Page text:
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Protesters before the Senate final confirmation vote.
Protesters before the Senate final confirmation vote.
Michael Scherer and Robert Costa

WASHINGTON — When Christine Blasey Ford accused Judge Brett Kavanaugh of sexual assault last month, she did more than open herself up to unwanted scrutiny. She held up a mirror to a country in crisis, revealing its political players and embattled institutions not for what they claimed to be but for what they really are.

The painful 20-day passion play that followed — staged in committee rooms, Senate floor debates, hallway protests and millions of private conversations — did little to alter the future makeup of the Supreme Court. Kavanaugh was narrowly confirmed Saturday by the Senate, 50-48, in a vote that tracked expectations from the summer, with only one Democrat and one Republican defecting from the party line.

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Russia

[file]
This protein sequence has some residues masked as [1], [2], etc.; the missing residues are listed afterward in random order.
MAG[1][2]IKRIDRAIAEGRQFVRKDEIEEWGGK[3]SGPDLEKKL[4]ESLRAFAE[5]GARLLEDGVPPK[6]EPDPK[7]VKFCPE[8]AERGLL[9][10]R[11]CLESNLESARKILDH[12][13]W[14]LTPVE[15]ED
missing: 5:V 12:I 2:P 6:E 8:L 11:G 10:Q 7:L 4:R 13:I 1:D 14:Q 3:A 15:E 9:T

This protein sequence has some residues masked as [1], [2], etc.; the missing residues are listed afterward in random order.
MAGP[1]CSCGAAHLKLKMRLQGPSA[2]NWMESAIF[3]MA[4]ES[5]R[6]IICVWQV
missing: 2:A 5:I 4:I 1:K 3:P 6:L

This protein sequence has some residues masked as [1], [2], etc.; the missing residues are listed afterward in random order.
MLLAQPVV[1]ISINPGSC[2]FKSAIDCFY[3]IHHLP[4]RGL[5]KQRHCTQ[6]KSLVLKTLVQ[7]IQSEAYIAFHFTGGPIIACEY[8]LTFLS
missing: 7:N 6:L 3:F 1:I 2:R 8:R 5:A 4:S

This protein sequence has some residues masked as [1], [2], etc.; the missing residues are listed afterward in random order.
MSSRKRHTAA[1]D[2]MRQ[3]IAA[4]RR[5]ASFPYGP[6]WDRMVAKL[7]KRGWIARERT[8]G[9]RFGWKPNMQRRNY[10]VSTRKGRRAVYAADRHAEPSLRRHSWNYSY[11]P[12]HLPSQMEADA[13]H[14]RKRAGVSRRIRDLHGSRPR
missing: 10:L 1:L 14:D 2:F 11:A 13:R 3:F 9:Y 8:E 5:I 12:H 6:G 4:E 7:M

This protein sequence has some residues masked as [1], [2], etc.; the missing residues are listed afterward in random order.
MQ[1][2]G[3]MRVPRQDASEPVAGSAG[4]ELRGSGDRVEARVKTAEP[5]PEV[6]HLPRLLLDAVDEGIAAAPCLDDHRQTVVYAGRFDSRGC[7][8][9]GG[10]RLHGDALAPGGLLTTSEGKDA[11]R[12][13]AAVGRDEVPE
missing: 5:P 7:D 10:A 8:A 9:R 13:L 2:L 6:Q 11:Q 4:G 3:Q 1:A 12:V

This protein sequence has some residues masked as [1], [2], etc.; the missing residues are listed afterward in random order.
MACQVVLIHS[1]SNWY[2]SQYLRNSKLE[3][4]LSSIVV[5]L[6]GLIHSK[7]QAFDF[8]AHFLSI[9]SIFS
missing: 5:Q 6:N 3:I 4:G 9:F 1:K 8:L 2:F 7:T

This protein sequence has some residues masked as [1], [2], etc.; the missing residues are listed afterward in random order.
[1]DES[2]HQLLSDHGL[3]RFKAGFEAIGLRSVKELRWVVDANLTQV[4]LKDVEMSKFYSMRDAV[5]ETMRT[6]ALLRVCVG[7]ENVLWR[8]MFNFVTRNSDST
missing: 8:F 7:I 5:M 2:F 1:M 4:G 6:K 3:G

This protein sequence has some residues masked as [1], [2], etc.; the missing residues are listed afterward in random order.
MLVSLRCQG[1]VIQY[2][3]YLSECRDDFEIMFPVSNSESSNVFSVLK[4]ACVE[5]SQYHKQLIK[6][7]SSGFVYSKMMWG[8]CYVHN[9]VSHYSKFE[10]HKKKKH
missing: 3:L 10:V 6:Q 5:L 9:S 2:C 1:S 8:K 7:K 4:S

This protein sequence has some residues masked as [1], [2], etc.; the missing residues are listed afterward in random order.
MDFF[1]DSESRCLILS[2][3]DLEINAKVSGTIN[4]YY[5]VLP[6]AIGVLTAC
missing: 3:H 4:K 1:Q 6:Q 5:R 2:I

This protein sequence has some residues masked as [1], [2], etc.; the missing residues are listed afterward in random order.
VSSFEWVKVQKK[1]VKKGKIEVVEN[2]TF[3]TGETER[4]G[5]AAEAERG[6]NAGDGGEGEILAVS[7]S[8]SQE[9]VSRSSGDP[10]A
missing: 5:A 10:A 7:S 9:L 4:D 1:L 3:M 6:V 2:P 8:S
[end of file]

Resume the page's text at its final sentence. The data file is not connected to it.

When Mom Believes Putin: A Russian Family Torn Apart Over Ukraine Invasion

Sisters Rante and Satu Vodich fled Russia because they could no longer bear to live under Putin — but their mother believes state propaganda about the war. Her daughters are building a new life for themselves in Georgia.

A mother and her daughter on a barricade in Kyiv

Steffi Unsleber

TBILISI — On a gloomy afternoon in May, Rante Vodich gets the keys to her new home. A week earlier, the 27-year-old found this wooden shed in Tbilisi, with a corrugated iron roof and ramshackle bathroom. The shed next door houses an old bed covered in dust. Vodich refers to the place as a “studio” and pays $300 per month in rent. She says finding the studio is the best thing that’s happened to her since she came to Georgia. It is her hope for the future.

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Her younger sister Satu Vodich is around 400 kilometers further west, in the city of Batumi on Georgia’s Black Sea coast, surrounded by Russian tourists, Ukrainian flags, skyscrapers with sea views and the run-down homes of local residents.

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Central to the tragic absurdity of this war is the question of language. Vladimir Putin has repeated that protecting ethnic Russians and the Russian-speaking populations of Ukraine was a driving motivation for his invasion.

Yet one month on, a quick look at the map shows that many of the worst-hit cities are those where Russian is the predominant language: Kharkiv, Odesa, Kherson.

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